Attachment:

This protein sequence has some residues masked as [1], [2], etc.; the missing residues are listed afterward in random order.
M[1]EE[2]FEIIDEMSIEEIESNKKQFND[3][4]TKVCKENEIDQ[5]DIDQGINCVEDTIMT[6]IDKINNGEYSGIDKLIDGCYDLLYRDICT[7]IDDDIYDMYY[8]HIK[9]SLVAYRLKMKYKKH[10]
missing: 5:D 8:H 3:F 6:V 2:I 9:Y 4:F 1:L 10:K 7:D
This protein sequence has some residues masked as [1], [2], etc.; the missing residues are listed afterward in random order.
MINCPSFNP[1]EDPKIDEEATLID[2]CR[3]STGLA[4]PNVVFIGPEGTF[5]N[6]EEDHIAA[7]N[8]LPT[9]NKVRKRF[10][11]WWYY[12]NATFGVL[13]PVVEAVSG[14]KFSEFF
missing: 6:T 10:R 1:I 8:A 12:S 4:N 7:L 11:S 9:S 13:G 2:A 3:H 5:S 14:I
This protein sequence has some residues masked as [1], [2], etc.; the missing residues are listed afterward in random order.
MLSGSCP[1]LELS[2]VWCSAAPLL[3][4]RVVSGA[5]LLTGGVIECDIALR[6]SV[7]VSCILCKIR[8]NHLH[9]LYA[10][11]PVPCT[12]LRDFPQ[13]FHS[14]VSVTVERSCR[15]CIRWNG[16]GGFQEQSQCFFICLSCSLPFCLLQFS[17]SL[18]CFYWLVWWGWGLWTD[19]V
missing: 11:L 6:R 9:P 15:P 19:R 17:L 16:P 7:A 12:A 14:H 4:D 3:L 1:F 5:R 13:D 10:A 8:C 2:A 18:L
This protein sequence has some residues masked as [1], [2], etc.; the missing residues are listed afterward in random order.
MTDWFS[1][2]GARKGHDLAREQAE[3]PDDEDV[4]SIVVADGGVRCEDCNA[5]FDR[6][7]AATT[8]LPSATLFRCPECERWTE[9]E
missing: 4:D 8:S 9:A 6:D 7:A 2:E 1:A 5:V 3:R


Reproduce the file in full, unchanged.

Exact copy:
This protein sequence has some residues masked as [1], [2], etc.; the missing residues are listed afterward in random order.
M[1]EE[2]FEIIDEMSIEEIESNKKQFND[3][4]TKVCKENEIDQ[5]DIDQGINCVEDTIMT[6]IDKINNGEYSGIDKLIDGCYDLLYRDICT[7]IDDDIYDMYY[8]HIK[9]SLVAYRLKMKYKKH[10]
missing: 5:D 8:H 3:F 6:V 2:I 9:Y 4:F 1:L 10:K 7:D
This protein sequence has some residues masked as [1], [2], etc.; the missing residues are listed afterward in random order.
MINCPSFNP[1]EDPKIDEEATLID[2]CR[3]STGLA[4]PNVVFIGPEGTF[5]N[6]EEDHIAA[7]N[8]LPT[9]NKVRKRF[10][11]WWYY[12]NATFGVL[13]PVVEAVSG[14]KFSEFF
missing: 6:T 10:R 1:I 8:A 12:S 4:N 7:L 11:S 9:S 13:G 2:A 3:H 5:S 14:I
This protein sequence has some residues masked as [1], [2], etc.; the missing residues are listed afterward in random order.
MLSGSCP[1]LELS[2]VWCSAAPLL[3][4]RVVSGA[5]LLTGGVIECDIALR[6]SV[7]VSCILCKIR[8]NHLH[9]LYA[10][11]PVPCT[12]LRDFPQ[13]FHS[14]VSVTVERSCR[15]CIRWNG[16]GGFQEQSQCFFICLSCSLPFCLLQFS[17]SL[18]CFYWLVWWGWGLWTD[19]V
missing: 11:L 6:R 9:P 15:P 19:R 17:L 16:P 7:A 12:A 14:H 4:D 3:L 1:F 5:R 13:D 10:A 8:C 2:A 18:L
This protein sequence has some residues masked as [1], [2], etc.; the missing residues are listed afterward in random order.
MTDWFS[1][2]GARKGHDLAREQAE[3]PDDEDV[4]SIVVADGGVRCEDCNA[5]FDR[6][7]AATT[8]LPSATLFRCPECERWTE[9]E
missing: 4:D 8:S 9:A 6:D 7:A 2:E 1:A 5:V 3:R